HMS L23

From Wikipedia, the free encyclopedia
Jump to: navigation, search
History
Name: HMS L23
Builder: Chatham Dockyard
Laid down: 29 August 1917
Decommissioned: May 1946
General characteristics
Class and type: L-class submarine
Displacement:
  • 914 long tons (929 t) surfaced
  • 1,089 long tons (1,106 t) submerged
Length: 238 ft 7 in (72.7 m)
Beam: 23 ft 6 in (7.2 m)
Draught: 13 ft 3 in (4.0 m)
Installed power:
  • 2,400 bhp (1,800 kW) (diesel)
  • 1,600 hp (1,200 kW) (electric)
Propulsion:
Speed:
  • 17 kn (31 km/h; 20 mph) surfaced
  • 10.5 kn (19.4 km/h; 12.1 mph) submerged
Range: 3,800 nmi (7,000 km; 4,400 mi) at 10 kn (19 km/h; 12 mph) on the surface
Test depth: 150 feet (45.7 m)
Complement: 38
Armament:

HMS L23 was a L-class submarine built for the Royal Navy during World War I. The boat was not completed before the end of the war and was one of three L-class boats to serve during World War II. L23 was sold for scrap in 1946.

Design and description[edit]

L9 and its successors were enlarged to accommodate 21-inch (53.3 cm) torpedoes and more fuel. The submarine had a length of 238 feet 7 inches (72.7 m) overall, a beam of 23 feet 6 inches (7.2 m) and a mean draft of 13 feet 3 inches (4.0 m).[1] They displaced 914 long tons (929 t) on the surface and 1,089 long tons (1,106 t) submerged. The L-class submarines had a crew of 35 officers and ratings.[2] They had a diving depth of 150 feet (45.7 m).[3]

For surface running, the boats were powered by two 12-cylinder Vickers[4] 1,200-brake-horsepower (895 kW) diesel engines, each driving one propeller shaft. When submerged each propeller was driven by a 600-horsepower (447 kW) electric motor.[1] They could reach 17 knots (31 km/h; 20 mph) on the surface and 10.5 knots (19.4 km/h; 12.1 mph) underwater. On the surface, the L class had a range of 3,800 nautical miles (7,000 km; 4,400 mi) at 10 knots (19 km/h; 12 mph).[3]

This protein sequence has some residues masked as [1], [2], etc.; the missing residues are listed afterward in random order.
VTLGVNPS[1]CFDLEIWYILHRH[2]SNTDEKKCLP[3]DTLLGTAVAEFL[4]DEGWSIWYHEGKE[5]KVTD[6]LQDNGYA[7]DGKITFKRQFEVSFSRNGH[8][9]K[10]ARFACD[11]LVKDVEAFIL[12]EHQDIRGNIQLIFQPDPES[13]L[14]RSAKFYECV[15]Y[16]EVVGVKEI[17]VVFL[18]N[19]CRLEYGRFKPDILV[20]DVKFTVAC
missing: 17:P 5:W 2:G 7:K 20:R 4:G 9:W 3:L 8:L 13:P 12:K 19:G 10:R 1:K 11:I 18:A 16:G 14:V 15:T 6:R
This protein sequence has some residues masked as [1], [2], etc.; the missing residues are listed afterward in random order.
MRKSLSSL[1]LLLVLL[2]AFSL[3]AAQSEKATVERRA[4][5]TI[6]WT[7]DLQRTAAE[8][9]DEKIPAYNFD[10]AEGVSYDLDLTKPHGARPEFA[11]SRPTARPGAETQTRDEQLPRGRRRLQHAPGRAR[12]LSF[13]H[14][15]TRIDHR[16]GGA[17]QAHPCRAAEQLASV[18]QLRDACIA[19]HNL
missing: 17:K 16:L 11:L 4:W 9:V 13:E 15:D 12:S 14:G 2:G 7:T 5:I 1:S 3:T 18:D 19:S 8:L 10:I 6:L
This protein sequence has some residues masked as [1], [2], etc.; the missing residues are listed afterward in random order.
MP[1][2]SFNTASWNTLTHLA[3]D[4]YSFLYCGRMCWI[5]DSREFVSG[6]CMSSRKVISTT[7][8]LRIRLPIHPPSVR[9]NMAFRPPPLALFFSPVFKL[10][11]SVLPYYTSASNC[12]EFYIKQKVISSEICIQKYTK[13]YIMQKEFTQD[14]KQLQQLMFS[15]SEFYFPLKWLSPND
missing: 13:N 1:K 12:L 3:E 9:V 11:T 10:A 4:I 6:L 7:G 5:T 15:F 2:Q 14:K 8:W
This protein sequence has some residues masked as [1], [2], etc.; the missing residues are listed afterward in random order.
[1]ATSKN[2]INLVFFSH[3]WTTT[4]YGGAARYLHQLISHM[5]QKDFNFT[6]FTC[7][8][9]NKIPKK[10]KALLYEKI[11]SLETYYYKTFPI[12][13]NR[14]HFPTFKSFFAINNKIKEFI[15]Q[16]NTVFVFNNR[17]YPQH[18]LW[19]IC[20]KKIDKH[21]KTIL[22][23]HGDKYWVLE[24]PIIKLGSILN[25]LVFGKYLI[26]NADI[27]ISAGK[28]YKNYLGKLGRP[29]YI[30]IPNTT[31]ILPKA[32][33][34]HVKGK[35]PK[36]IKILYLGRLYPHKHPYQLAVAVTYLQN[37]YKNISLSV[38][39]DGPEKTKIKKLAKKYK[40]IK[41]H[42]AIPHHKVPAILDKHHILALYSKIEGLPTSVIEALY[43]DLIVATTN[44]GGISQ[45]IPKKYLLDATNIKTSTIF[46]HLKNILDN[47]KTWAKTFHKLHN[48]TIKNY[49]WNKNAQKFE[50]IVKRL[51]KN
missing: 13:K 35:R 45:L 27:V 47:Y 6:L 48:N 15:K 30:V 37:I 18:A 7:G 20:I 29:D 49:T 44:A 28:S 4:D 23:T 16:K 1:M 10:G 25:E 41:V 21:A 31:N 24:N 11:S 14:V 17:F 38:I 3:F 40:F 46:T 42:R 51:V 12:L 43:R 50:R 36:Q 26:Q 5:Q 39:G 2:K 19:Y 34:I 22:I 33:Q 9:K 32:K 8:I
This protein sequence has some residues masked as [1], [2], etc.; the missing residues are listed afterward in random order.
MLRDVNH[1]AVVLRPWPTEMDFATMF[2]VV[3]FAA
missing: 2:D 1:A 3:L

The boats were armed with four 21-inch torpedo tubes in the bow and two 18-inch (45 cm) in broadside mounts. They carried four reload torpedoes for the 21-inch tubes for a grand total of ten torpedoes of all sizes.[5] They were also armed with a 4-inch (102 mm) deck gun.[2]

Construction and career[edit]

HMS L23 was laid down on 26 July 1917 by Vickers at their Barrow-in-Furness shipyard, launched on 1 July 1919. The boat was then towed to Chatham Royal Dockyard and finished on 31 October 1924. She served on the China Station in the 1920s. HMS L23 survived a heavy depth charge attack by two German destroyers in February 1940. An oil leak occurred, which lead the Germans to believe that the submarine was destroyed. L23 was sold for scrap in May 1946.

Notes[edit]

  1. ^ a b Gardiner & Gray, p. 93
  2. ^ a b Akermann, p. 165
  3. ^ a b Harrison, Chapter 11
  4. ^ Harrison, Chapter 25
  5. ^ Harrison, Chapter 27

References[edit]